Guidance runs through the possible pros and cons of each option and the tax implications, and sessions are absolutely free.

However, they will not advise you on what is the best option for you and your circumstances.

If you want actual advice tailored to your own circumstances then you will need to see an independent financial advisor (IFA).

A good way to find an IFA in your area is with the Unbiased website – you can browse local advisors, or fill in a quick form and be matched with the best advisor for you.

How much will pension advice cost?

Before we look at how much it will cost, it's worth pointing out that you can withdraw up to £1,500 tax-free from your pension pot to help pay for any pension advice.

So how much can you expect to be charged?

Different advisors will charge for their services in different ways, so be sure to discuss their fee structure well in advance.

There are a number of common charges you might face:

Fixed fee: This is where the advisor charges a set fee for carrying out a specific service, for example setting up an annuity.

Hourly rate: Some advisors charge by the hour. This can vary significantly, but the UK average sits at around £150. If your advisor charges an hourly rate, it’s a good idea to establish exactly how long each task is likely to take!

Percentage of assets: If an advisor is going to be managing your investments over a period of time, they may want to charge a percentage of the portfolio’s total value.

In 2017, Unbiased surveyed advisors to find out exactly what they were charging for example services.

Here is how those charges broke down. While the figures obviously might have changed since then, it'll still give you a rough idea of how much you should be paying.



Converting a £30,000 pension fund into a lump sum and annuity


Converting a £100,000 pension fund into a lump sum and annuity


At retirement advice on £100,000 pension pot (client requires full advice)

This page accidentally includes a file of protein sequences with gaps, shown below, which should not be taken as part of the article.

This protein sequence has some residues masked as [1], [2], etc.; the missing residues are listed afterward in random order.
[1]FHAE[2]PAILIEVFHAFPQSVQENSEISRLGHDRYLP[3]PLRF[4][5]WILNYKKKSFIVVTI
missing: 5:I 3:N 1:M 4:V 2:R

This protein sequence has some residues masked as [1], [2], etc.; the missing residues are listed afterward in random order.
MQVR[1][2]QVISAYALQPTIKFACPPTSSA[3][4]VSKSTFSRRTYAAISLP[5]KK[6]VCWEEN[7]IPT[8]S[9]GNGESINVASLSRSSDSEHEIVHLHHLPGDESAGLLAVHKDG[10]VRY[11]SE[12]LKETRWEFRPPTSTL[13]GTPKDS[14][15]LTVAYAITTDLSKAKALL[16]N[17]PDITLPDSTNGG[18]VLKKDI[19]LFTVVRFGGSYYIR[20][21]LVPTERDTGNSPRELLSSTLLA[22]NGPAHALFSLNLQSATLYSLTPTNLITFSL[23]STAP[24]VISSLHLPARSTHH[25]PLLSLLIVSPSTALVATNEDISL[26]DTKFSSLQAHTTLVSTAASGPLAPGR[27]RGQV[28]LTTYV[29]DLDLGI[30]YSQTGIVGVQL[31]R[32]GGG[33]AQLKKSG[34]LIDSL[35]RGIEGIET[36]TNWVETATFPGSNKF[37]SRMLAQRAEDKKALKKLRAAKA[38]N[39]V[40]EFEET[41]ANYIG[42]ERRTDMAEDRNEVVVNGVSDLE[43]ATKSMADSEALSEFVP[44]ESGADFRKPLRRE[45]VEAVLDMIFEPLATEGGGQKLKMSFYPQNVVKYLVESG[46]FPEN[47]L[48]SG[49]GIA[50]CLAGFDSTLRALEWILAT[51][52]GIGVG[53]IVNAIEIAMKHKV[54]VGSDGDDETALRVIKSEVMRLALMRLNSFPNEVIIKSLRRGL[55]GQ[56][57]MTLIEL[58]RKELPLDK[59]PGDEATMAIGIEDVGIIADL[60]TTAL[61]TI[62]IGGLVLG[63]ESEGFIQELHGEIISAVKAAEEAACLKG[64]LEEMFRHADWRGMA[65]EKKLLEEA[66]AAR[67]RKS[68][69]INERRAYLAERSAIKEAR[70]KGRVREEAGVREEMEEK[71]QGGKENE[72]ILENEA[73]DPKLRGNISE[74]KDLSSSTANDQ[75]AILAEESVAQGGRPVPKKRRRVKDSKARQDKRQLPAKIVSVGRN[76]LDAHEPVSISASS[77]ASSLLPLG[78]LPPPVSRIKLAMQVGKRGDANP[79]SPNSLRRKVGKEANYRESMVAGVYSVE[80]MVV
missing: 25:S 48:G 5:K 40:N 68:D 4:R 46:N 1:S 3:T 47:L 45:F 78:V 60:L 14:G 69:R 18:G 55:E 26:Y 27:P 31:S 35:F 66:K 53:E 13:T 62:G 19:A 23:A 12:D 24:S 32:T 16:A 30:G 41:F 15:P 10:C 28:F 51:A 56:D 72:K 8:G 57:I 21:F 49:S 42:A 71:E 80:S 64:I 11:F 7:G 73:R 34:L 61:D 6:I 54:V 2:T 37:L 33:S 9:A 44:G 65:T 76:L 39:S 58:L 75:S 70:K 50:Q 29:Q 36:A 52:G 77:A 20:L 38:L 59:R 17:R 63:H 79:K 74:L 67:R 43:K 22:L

At retirement advice on £100,000 pension pot (client knows what they wish to do)


At retirement advice on £200,000 pension pot (client requires full advice)


 At retirement advice on £200,000 pension pot (client knows what they wish to do)


Set up of a drawdown scheme on a £300,000 pension pot


At retirement advice where the client has a £200,000 SIPP, some DB income, £100,000  of investments and a £250,000  investment  property, incorporating estate  planning


Be careful what you're paying for

Unfortunately, there have been a couple of occasions where financial advisors have led people to make poor decisions with their pension.

There is no shortage of scammers out there: the Government has banned all cold calling with regard to pensions, so you can assume anyone offering a 'free pension review' is a crook.

However, even genuine Independent Financial Advisors (IFAs) can be of varying quality. High fees and unsuitable investment choices could take huge chunks out of your pension.

To make sure your IFA is up to scratch, we suggest the following:

Find a good IFA – You can use a service like to find a qualified IFA in your area that specialises in pensions. Once you have a name, take the time to look around for reviews – TrustPilot is a good place to check.

Assess your advisor – You should be able to have a brief meeting with your IFA to work out if they are right for you before you commit to paying them anything.

Use this time to ask them what qualifications they have, how much experience they have, what services they offer and how much they charge.

They should also be able to give you a rough idea of how they would help you personally.

Assess the advice – If you think you’ve found the right advisor, go on to have your meetings but assess any advice they give you before you act upon it.